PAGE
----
JOHN VANDERLYN IN VIRGINIA AND WASHINGTON, D.C.
On a recent trip to Lynchburg, Virginia and Washington, DC, we were able to view several paintings by Kingston born artist, John Vanderlyn.
Before the age of photography, portraits were a way for wealthy families to have a keepsake of family members, especially older members. Vanderlyn, in the early 1800's, was the go-to portrait painter for the moneyed-class. Although much sought after as a portrait painter, Vanderlyn aspired to do grand history paintings like his Napoleonic medal-winning Marius Amid the Ruins of Carthage, and the well known Murder of Jane McCrea.
In Lynchburg, we interviewed Vanderlyn expert, and art historian, Katherine Woltz, who gave us a run-down of Vanderlyn's life and the intrigues that have long surrounded his career and his close and abiding friendship with controversial politician, Aaron Burr. Burr was not only Vanderlyn's patron, but when Burr fled the US for a safe haven in Europe, Vanderlyn supported him and helped him eventually gain passage back to North America.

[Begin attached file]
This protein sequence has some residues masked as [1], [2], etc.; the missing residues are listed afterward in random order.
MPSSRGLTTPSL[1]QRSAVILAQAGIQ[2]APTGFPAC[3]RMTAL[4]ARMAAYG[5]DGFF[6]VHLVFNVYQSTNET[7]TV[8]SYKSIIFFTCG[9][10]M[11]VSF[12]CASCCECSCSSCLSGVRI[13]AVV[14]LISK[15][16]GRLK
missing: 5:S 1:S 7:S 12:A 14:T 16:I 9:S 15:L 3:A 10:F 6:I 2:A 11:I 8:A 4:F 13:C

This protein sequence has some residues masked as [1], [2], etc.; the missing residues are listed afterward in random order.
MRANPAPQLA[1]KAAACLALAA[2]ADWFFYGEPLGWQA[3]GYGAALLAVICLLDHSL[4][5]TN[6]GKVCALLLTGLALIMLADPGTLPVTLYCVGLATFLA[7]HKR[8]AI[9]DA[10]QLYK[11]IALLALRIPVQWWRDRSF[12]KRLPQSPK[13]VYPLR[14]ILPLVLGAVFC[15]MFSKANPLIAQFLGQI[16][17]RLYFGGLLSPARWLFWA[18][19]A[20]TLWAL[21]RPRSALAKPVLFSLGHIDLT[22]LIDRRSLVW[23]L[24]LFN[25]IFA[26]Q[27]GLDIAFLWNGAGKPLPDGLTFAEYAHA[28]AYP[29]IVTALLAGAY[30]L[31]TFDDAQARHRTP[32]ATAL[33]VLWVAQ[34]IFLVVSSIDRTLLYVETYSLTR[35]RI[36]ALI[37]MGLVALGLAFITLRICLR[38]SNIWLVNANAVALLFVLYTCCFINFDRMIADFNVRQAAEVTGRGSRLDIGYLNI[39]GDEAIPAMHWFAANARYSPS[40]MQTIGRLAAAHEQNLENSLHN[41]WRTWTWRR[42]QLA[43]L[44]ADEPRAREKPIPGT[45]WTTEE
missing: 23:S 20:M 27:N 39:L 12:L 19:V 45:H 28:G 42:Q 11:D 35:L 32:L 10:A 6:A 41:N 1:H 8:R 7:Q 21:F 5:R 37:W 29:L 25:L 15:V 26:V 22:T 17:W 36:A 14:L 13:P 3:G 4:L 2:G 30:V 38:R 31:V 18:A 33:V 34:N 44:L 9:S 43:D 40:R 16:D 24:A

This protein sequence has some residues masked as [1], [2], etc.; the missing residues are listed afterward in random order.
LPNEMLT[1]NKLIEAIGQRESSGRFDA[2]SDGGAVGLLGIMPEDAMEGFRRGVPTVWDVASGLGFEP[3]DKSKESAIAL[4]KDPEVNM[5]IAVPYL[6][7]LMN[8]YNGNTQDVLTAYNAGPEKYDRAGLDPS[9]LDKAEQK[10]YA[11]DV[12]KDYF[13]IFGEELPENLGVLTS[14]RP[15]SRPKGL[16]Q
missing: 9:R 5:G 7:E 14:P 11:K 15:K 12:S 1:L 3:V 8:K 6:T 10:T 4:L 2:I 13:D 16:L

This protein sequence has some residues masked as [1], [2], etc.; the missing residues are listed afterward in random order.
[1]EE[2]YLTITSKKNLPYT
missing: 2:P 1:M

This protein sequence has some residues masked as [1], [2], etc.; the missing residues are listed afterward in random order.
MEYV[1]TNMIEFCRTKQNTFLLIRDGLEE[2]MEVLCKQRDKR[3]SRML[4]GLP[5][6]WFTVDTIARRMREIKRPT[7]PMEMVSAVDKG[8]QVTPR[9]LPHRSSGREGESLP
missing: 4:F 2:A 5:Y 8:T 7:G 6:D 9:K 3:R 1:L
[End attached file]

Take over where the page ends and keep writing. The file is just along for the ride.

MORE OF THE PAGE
In Lynchburg, we were hosted by the Randolph College Maier Art Museum, which has a beautiful Vanderlyn portrait of Mary Scott Swan. We were able to use the gallery for our interview, which will become part of our documentary, John Vanderlyn: The Artist and His Times.
After Lynchburg, we traveled to Washington, D.C. where Vanderlyn is represented in the National Portrait Gallery and by a panel showing the Landing of Columbus in the United States Capital Rotunda.
Here are a few images from our trip.
Portrait of the Artist; President James Monroe; Columbus Landing in America; Mary Scott Swan; Capital Rotunda view